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July 2021 - Summer Sculpture Workshop


The process of making these creepy birds started with the creation of a couple of maquettes which tests  a variety of poses and different techniques.  I was concerned that the disintegrated surface effect i was after ( especially the wings) was going to be the biggest challenge.  My first and second  maquette, i used a small extruder to create strings of clay to act as wing feathers.    Although ok, i was looking for something which looked more like individual feathers.   Ended up hand coiling the wing feathers and attaching one at a time.     I don't recommend this for anyone who is in a hurry.

I used a serrated rib to create texture for the body.   I ended up keeping and firing  the 2 maquettes and the final bird.  

Surface Treatment / Glazing

Each of the maquettes and the final bird were given an iron oxide wash , then sponged off in areas to highlight the feather patterns and textured surface.  No other  glaze was applied.

Bisque Firing
Creepy Bird Vessel Lid

All birds were bisque fired to cone 07 in a gas kiln at Eversfield Ceramics.  A separate clay body stand was created for the two larger birds to keep the feathers from touching the kiln shelf.  The smaller bird was placed on a small piece of kiln fibre to protect from damage and any oxide sticking to the kiln shelf.

Final Firing

All birds were fired to cone 10 reduction.  The same stands and kiln fibre were used to keep the feathers from touching the kiln shelf.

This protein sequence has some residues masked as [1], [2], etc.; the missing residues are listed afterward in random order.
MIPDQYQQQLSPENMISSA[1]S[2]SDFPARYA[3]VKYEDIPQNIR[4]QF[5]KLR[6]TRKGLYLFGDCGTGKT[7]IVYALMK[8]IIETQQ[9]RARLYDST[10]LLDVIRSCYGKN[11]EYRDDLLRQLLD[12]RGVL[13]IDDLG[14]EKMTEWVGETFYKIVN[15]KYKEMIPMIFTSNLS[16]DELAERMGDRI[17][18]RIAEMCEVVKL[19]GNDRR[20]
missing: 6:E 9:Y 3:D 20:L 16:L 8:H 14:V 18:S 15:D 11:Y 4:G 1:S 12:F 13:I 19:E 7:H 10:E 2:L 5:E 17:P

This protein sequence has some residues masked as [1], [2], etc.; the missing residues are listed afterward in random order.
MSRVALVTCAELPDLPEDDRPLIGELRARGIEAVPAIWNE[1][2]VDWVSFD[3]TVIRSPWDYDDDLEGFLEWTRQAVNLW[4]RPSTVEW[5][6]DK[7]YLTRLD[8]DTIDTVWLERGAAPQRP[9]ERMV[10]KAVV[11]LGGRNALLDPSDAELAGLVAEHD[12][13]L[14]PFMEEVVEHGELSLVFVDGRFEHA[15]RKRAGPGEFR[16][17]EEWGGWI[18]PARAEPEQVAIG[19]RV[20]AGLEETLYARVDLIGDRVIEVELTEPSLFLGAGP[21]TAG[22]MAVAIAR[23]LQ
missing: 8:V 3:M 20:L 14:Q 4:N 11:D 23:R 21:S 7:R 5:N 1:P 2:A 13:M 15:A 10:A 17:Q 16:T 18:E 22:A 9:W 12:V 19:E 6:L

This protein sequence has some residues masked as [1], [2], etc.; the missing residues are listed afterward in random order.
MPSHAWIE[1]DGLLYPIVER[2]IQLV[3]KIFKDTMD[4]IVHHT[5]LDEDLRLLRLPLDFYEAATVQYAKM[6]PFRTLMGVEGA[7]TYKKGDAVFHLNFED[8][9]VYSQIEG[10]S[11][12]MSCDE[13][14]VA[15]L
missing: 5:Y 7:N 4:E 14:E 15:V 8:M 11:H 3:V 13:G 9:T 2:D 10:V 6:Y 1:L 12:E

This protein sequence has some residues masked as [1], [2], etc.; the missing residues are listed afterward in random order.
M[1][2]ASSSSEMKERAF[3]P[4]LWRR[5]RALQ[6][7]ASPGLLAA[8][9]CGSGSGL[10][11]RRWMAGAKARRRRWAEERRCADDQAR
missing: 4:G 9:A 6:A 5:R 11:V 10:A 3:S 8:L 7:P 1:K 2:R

Materials Used

Eversfield throwing mix.  Cone 10 stoneware

Firing Materials

No additional firing materials were used.


The final results were quite effective.  I ended up building a separate vessel lid to support the larger maquette.  This lid had a clay branch and two bird feet. The lid was glazed with the matt black glaze and the tree branch was coated with iron oxide and sponged.  The lid was fired to cone 10 reduction. The bird was attached by drilling two holes into the bird and inserting and gluing the feet from the lid.   It is quite delicate and in future would include feet or some perching method/prop into the actual bird sculpture before firing.


Things to explore and change include:   1.  Larger bird, firing in obvara, using a metallic glaze and stabilizing the feathers more so they don't break so easily.    Breakage was a problem and I had to glue a couple of feathers back onto the final bird.  

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